I recently went ahead and cut the cord.
Apparently, I’m in good company. Pay TV lost 405,000 net subscribers in the third quarter of 2017, part of a trend ongoing since 2010.
Initially, cost drove the decision to flee my cable company’s offering. Honestly, I was sick of paying more than $400 every month for two accounts.
But would a lower price alone have kept me? Probably not. My experience with Comcast, both before and after the company lost me as a subscriber, is a study in how not to stay in tune with your customer’s changing needs.
After I dropped the service, I received a survey asking what problems I’d had. Unfortunately, the survey was not set up to help Comcast address the problem of disappearing customers, for several reasons.
- The survey arrived after I was no longer a customer.
- All the questions were closed-ended. Nobody probed deeper to follow up on the answers.
- It offered no opportunity to express the problems I was having—not only with Comcast but with entertainment consumption in general.
There’s nothing wrong with asking former customers why they dropped your service. But this research can’t substitute for in-depth interaction with customers (and non-customers). Only ongoing, open-ended inquiry would have given Comcast a heads up that their user base was in danger of slipping away—and provided ideas for what to do about it.
Okay, so you’re not a major cable company with hundreds of millions of customers. All the more reason to keep the ones you have! So what can you learn from the Comcast experience?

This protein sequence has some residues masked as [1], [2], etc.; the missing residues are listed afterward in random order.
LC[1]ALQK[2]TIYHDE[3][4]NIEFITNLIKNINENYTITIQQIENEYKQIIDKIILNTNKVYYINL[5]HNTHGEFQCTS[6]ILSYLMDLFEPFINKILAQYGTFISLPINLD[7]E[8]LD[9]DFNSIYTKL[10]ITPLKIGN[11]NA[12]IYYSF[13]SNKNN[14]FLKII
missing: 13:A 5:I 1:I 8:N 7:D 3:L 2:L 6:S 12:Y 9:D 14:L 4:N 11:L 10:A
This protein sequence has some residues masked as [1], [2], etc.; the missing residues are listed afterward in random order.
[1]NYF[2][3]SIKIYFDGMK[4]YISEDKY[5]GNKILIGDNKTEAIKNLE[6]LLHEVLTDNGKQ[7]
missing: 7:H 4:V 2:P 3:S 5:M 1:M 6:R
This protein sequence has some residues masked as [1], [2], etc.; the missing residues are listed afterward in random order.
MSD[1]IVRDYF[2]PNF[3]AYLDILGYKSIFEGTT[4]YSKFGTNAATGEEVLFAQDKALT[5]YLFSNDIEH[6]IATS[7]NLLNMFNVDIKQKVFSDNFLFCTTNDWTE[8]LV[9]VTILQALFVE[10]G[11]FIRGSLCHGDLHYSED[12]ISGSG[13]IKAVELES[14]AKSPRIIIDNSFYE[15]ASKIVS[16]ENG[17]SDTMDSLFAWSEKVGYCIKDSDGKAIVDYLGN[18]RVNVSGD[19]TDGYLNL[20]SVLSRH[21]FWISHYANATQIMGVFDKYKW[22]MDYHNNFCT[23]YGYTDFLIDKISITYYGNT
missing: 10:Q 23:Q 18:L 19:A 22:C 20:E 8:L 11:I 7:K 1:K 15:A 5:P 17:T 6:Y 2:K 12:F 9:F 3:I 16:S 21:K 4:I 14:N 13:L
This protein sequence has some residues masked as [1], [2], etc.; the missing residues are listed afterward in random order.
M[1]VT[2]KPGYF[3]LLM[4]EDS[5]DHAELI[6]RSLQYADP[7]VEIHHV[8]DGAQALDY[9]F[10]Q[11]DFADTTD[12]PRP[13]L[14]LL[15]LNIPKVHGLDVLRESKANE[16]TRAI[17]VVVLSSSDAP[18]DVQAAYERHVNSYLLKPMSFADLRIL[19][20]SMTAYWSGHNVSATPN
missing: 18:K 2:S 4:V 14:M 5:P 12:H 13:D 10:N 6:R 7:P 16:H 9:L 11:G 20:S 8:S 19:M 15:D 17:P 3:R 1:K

Watch the sabotage
It’s no surprise that meaningful customer interaction must be integral to your company’s mission. Unfortunately, there are countless ways to sabotage your efforts in this area, even unintentionally. Does your company’s compensation structure provide incentives for paying attention to customers? Do your efforts, as Comcast’s seem to have done, focus only narrowly on customer needs? Do you have a company-wide commitment to innovation? (Comcast has been stumbling in the innovation and strategy department for years.) Do you reward risk-taking related to new ideas? Do you engage with customers at every step, or only when something goes wrong, or, worse, only after you lose them?
Operational excellence is a must
I had two Comcast accounts, each for a different location. Comcast seemed not to know that these two accounts belonged to the same person—even though I paid for them with the same credit card. I got no recognition, and Comcast not only missed an opportunity to serve me better but also left me with the impression that one hand didn’t know what the other was doing. The cure for this can be difficult, though not complex: a commitment to operational excellence. Communications, marketing, production, manufacturing, and other systems all must operate at best-in-class levels.
The market can shake you up—but you can regain your balance
Comcast’s current problem—losing ground to streaming services—had its roots during the 2008 recession. People don’t like paying for something they don’t use or value, especially not when a downturn puts the squeeze on their wallets. The rise of streaming services coincided with the recession, so consumers had a new option when they were ready to spend again. What could Comcast have done?
Careful, ongoing analysis of what was happening in the environment around entertainment consumption, not just with the company’s customers, could have revealed this shift. Then Comcast could have been ready with a new offering that better met their needs when customers began spending again.